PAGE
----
Advertising is paid, nonpersonal communication that is designed to communicate in a creative manner, through the use of mass or information-directed media, the nature of products, services, and ideas. It is a form of persuasivecommunication that offers information about products, ideas, and services that serves the objectives determined by the advertiser. Advertising may influence consumers in many different ways, but the primary goal of advertising is to increase the probability that consumers exposed to an advertisement will behave or believe as the advertiser wishes. Thus, the ultimate objective of advertising is tosell things persuasively and creatively. Advertising is used by commercial firms trying to sell products and services; by politicians and political interest groups to sell ideas or persuade voters; by not-for-profit organizations to raise funds, solicit volunteers, or influence the actions of viewers; and by governments seeking to encourage or discourage particular activities, such a wearingseatbelts, participating in the census, or ceasing to smoke. The forms that advertising takes and the media in which advertisements appear are as varied as the advertisers themselves and the messages that they wish to deliver.
The word “advertise” originates from the Latin advertere , which means to turn toward or to take note of. Certainly, the visual and verbal commercial messages that are a part ofadvertising are intended to attract attention and produce some response by the viewer. Advertising is pervasive and virtually impossible to escape. Newspapers and magazines often have more advertisements than copy; radio and television provide entertainment but are also laden with advertisements; advertisements pop up on Internet sites; and the mail brings a variety of advertisements. Advertisingalso exists on billboards along the freeway, in subway and train stations, on benches at bus stops, and on the frames around car license plates. In shopping malls, there are prominent logos on designer clothes, moviegoers regularly view advertisements for local restaurants, hair salons, and so on, and live sporting and cultural events often include signage, logos, products, and related informationabout the event sponsors. The pervasiveness of advertising and its creative elements are designed to cause viewers to take note.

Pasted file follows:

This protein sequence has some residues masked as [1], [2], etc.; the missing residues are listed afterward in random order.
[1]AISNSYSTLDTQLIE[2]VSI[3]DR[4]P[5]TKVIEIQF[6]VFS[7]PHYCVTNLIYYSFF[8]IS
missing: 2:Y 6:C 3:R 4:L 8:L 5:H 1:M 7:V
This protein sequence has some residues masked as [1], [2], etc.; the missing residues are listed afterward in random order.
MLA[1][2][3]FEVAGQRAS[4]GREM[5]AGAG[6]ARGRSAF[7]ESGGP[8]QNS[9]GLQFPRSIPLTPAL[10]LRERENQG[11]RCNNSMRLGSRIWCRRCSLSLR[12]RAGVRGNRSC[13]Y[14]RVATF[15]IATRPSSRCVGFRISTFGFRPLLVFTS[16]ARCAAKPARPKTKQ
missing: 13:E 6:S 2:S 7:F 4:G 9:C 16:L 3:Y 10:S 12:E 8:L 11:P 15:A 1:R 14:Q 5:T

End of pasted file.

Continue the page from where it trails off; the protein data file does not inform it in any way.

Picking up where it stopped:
The Functions of Advertising
Although the primary objective of advertising is to persuade, it may achieve this objective in many different ways. An important function of advertising is the identification function, that is, to identify a product and differentiate itfrom others; this creates an awareness of the product and provides a basis for consumers to choose the advertised product over other products. Another function of advertising is to communicate information about the product, its attributes, and its location of sale; this is the information function. The third function of advertising is to induce consumers to try new products and to suggest reuse ofthe product as well as new uses; this is the persuasion function.
The identification function of advertising includes the ability of advertising to differentiate a product so that it has its own unique identity or personality. One famous example of this is found in the long-running advertising for Ivory Soap. In the late 1800s, a soap maker at Procter and Gamble left his machine running during hislunch period and returned to find a whipped soap that, when made into bars, floated. The company decided to capitalize on this mistake by advertising Ivory Soap with the phrase “It Floats.” This characteristic of Ivory Soap served to uniquely identify it and differentiate it from other bars of soap.
The information function of advertising can also be found in advertising for Ivory Soap. For...